Watching you WFH

Surveillance software monitors employees as they work from home.

A recent Stanford University study showed that working from home can increase productivity by up to 13% but companies need to efficiently transform higher productivity into results or risk losing control over their workforce.

In Brazil, this trend has resulted in a significant increase in the use of remote software solutions for human resource monitoring and planning, prompting a new privacy debate. A human resources executive at a large Brazilian firm observed, “Software to monitor employees already existed so it’s natural that some companies rolled them out to monitor what their staff are doing while they work from home. IT companies offering these ’employee surveillance’ platforms have increased their sales volumes incredibly, like 2,000%.”

“Software to monitor employees already existed so it’s natural that some companies rolled them out to monitor what their staff are doing while they work from home.”

Human resources executive, Brazilian multinational

In Brazil, large companies are requiring their employees to activate their company software during their workday. When the software is on, the company sees all the activity carried out by its employees, use of emails, use of apps, internal chats, cameras and even if a system which reports on whether the employee is sitting in front of the laptop screen.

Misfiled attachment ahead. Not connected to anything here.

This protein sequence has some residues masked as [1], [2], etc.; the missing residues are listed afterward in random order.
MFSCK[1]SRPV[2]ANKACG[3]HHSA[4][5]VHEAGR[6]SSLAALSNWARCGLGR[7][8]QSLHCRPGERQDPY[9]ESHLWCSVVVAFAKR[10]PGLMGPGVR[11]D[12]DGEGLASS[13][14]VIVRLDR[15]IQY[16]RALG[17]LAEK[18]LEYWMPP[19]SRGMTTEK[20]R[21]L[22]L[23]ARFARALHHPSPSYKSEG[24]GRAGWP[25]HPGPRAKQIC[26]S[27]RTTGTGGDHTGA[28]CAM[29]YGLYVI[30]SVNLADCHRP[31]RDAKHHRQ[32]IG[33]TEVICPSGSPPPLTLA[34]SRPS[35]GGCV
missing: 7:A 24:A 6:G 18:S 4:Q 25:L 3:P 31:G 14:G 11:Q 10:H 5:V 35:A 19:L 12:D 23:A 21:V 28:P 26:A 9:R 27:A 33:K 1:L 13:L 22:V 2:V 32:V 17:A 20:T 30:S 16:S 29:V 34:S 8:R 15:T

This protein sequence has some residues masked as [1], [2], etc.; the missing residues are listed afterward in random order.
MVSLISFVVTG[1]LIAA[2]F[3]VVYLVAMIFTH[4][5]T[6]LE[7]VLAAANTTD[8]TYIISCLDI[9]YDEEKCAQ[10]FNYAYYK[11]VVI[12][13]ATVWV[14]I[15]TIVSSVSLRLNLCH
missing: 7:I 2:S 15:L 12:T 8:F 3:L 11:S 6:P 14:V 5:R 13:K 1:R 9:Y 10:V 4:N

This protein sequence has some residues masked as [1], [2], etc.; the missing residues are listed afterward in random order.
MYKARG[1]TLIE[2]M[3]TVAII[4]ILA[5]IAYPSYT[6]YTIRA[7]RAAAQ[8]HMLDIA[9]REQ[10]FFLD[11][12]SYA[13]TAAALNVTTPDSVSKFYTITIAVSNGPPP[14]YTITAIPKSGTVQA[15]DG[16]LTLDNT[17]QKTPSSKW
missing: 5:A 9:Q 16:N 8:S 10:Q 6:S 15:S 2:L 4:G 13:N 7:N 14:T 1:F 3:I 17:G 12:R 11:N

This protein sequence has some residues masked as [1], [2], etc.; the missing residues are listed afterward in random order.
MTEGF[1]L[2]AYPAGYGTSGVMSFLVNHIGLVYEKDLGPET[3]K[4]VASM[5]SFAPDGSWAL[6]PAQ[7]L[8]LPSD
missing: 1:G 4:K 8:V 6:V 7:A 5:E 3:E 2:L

Some Brazilian labour lawyers have described this new phenomenon as a Corporate Big Brother which, in Brazil, is as yet unregulated so that it is not illegal for companies to spy on their employees. Labour lawyers insist that companies have the right to monitor their employees during their working hours as long as they do not use their personal data and do not share internet data generated by individuals during their work hours.

From a human resources perspective these measures have been criticised as implying that companies do not trust their employees, suggesting a larger problem in their recruiting process. Sector specialists recommend that companies inform their workers and give them freedom to use the monitoring software, or not.

“In my view, the opportunity for this software lies in trying to help employees instead of ‘stalking’ them.”

Professor of social communications, University of Sao Paulo, Brazil

A Professor of social communications at the University of Sao Paulo (USP), Brazil, saw an opportunity, “In my view, the opportunity for this software lies in trying to help employees instead of ‘stalking’ them. Companies can better understand how employees spend their time and what they are good at. This is a win-win situation as it generates happier employees doing what they like while companies make the most of their talents.”

It seems to be a very different picture in Chile, according to an experienced headhunter in Santiago, “Employer trust has increased in almost all industries in Chile. The pandemic has shown that employees are able to work remotely and still meet the same historic goals. Another interesting phenomenon is the growing interest in working remotely, but not at home, this has led to a market for temporary or shared offices in residential neighbourhoods.”

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